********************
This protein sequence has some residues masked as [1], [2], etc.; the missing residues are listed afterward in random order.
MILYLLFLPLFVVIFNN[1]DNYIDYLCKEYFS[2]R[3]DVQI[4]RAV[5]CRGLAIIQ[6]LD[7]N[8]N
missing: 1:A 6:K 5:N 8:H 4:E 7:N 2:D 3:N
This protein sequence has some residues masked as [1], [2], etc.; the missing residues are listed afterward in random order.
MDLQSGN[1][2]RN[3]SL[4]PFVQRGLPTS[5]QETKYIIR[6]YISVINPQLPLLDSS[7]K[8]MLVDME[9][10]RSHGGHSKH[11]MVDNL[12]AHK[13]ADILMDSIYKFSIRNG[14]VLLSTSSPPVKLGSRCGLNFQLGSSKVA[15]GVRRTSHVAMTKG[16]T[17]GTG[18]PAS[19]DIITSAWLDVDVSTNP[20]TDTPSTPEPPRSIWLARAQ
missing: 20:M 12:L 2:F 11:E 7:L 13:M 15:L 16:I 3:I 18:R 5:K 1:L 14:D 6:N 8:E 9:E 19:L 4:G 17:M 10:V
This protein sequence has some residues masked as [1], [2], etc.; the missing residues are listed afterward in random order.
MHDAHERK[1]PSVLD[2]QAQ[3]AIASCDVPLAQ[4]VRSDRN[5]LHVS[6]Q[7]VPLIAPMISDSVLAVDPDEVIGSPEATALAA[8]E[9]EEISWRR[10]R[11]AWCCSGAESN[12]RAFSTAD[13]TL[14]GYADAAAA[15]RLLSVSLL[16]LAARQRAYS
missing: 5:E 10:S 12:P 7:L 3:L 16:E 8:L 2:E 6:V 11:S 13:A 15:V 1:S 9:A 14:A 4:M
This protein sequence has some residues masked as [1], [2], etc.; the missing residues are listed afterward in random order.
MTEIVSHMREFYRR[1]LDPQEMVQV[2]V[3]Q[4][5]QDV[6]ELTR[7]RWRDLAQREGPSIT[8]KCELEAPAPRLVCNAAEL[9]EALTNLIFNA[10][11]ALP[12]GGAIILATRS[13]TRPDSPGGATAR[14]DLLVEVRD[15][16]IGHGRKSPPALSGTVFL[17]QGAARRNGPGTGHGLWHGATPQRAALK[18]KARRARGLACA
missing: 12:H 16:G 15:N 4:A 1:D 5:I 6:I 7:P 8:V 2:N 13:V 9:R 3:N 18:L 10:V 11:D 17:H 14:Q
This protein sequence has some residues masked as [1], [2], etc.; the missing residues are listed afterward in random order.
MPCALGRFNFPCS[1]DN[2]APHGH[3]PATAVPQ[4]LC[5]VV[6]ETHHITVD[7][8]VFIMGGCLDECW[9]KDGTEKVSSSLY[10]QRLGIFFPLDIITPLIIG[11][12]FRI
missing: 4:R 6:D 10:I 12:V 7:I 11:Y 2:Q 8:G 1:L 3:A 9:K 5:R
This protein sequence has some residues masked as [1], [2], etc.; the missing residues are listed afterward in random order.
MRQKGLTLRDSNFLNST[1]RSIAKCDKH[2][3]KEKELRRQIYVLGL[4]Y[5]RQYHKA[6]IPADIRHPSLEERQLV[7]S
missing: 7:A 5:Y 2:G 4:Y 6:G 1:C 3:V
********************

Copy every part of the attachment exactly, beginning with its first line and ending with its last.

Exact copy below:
This protein sequence has some residues masked as [1], [2], etc.; the missing residues are listed afterward in random order.
MILYLLFLPLFVVIFNN[1]DNYIDYLCKEYFS[2]R[3]DVQI[4]RAV[5]CRGLAIIQ[6]LD[7]N[8]N
missing: 1:A 6:K 5:N 8:H 4:E 7:N 2:D 3:N
This protein sequence has some residues masked as [1], [2], etc.; the missing residues are listed afterward in random order.
MDLQSGN[1][2]RN[3]SL[4]PFVQRGLPTS[5]QETKYIIR[6]YISVINPQLPLLDSS[7]K[8]MLVDME[9][10]RSHGGHSKH[11]MVDNL[12]AHK[13]ADILMDSIYKFSIRNG[14]VLLSTSSPPVKLGSRCGLNFQLGSSKVA[15]GVRRTSHVAMTKG[16]T[17]GTG[18]PAS[19]DIITSAWLDVDVSTNP[20]TDTPSTPEPPRSIWLARAQ
missing: 20:M 12:L 2:F 11:E 7:L 13:M 15:L 16:I 3:I 18:R 5:K 1:L 14:D 6:N 8:E 9:E 19:L 4:G 17:M 10:V
This protein sequence has some residues masked as [1], [2], etc.; the missing residues are listed afterward in random order.
MHDAHERK[1]PSVLD[2]QAQ[3]AIASCDVPLAQ[4]VRSDRN[5]LHVS[6]Q[7]VPLIAPMISDSVLAVDPDEVIGSPEATALAA[8]E[9]EEISWRR[10]R[11]AWCCSGAESN[12]RAFSTAD[13]TL[14]GYADAAAA[15]RLLSVSLL[16]LAARQRAYS
missing: 5:E 10:S 12:P 7:L 3:L 16:E 8:L 2:E 6:V 11:S 13:A 15:V 1:S 9:A 14:A 4:M
This protein sequence has some residues masked as [1], [2], etc.; the missing residues are listed afterward in random order.
MTEIVSHMREFYRR[1]LDPQEMVQV[2]V[3]Q[4][5]QDV[6]ELTR[7]RWRDLAQREGPSIT[8]KCELEAPAPRLVCNAAEL[9]EALTNLIFNA[10][11]ALP[12]GGAIILATRS[13]TRPDSPGGATAR[14]DLLVEVRD[15][16]IGHGRKSPPALSGTVFL[17]QGAARRNGPGTGHGLWHGATPQRAALK[18]KARRARGLACA
missing: 12:H 16:G 15:N 4:A 1:D 5:I 6:I 7:P 8:V 2:N 13:V 9:R 3:N 18:L 10:V 11:D 17:H 14:Q
This protein sequence has some residues masked as [1], [2], etc.; the missing residues are listed afterward in random order.
MPCALGRFNFPCS[1]DN[2]APHGH[3]PATAVPQ[4]LC[5]VV[6]ETHHITVD[7][8]VFIMGGCLDECW[9]KDGTEKVSSSLY[10]QRLGIFFPLDIITPLIIG[11][12]FRI
missing: 4:R 6:D 10:I 12:V 7:I 11:Y 2:Q 8:G 1:L 3:A 9:K 5:R
This protein sequence has some residues masked as [1], [2], etc.; the missing residues are listed afterward in random order.
MRQKGLTLRDSNFLNST[1]RSIAKCDKH[2][3]KEKELRRQIYVLGL[4]Y[5]RQYHKA[6]IPADIRHPSLEERQLV[7]S
missing: 7:A 5:Y 2:G 4:Y 6:G 1:C 3:V